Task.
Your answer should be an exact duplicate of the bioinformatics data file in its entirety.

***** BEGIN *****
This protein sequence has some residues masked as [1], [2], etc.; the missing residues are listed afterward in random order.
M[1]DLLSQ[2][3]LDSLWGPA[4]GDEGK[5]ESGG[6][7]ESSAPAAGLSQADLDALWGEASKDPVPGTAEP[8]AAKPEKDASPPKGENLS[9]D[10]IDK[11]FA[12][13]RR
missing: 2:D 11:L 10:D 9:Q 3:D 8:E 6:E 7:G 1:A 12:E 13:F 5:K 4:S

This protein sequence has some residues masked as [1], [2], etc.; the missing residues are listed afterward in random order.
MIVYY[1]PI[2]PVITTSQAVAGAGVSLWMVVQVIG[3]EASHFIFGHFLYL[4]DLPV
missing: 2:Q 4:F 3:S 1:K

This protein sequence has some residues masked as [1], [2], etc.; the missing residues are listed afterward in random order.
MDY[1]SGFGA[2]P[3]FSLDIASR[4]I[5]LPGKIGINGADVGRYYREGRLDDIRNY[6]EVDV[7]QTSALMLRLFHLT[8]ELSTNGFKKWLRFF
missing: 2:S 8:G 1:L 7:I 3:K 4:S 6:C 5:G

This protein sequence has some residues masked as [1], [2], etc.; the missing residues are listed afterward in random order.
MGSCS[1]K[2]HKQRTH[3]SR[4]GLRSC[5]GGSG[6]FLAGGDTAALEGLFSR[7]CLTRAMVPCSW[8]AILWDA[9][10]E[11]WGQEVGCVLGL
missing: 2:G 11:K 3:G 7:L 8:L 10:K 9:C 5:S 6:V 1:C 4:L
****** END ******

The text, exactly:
This protein sequence has some residues masked as [1], [2], etc.; the missing residues are listed afterward in random order.
M[1]DLLSQ[2][3]LDSLWGPA[4]GDEGK[5]ESGG[6][7]ESSAPAAGLSQADLDALWGEASKDPVPGTAEP[8]AAKPEKDASPPKGENLS[9]D[10]IDK[11]FA[12][13]RR
missing: 2:D 11:L 10:D 9:Q 3:D 8:E 6:E 7:G 1:A 12:E 13:F 5:K 4:S

This protein sequence has some residues masked as [1], [2], etc.; the missing residues are listed afterward in random order.
MIVYY[1]PI[2]PVITTSQAVAGAGVSLWMVVQVIG[3]EASHFIFGHFLYL[4]DLPV
missing: 2:Q 4:F 3:S 1:K

This protein sequence has some residues masked as [1], [2], etc.; the missing residues are listed afterward in random order.
MDY[1]SGFGA[2]P[3]FSLDIASR[4]I[5]LPGKIGINGADVGRYYREGRLDDIRNY[6]EVDV[7]QTSALMLRLFHLT[8]ELSTNGFKKWLRFF
missing: 2:S 8:G 1:L 7:I 3:K 4:S 6:C 5:G

This protein sequence has some residues masked as [1], [2], etc.; the missing residues are listed afterward in random order.
MGSCS[1]K[2]HKQRTH[3]SR[4]GLRSC[5]GGSG[6]FLAGGDTAALEGLFSR[7]CLTRAMVPCSW[8]AILWDA[9][10]E[11]WGQEVGCVLGL
missing: 2:G 11:K 3:G 7:L 8:L 10:K 9:C 5:S 6:V 1:C 4:L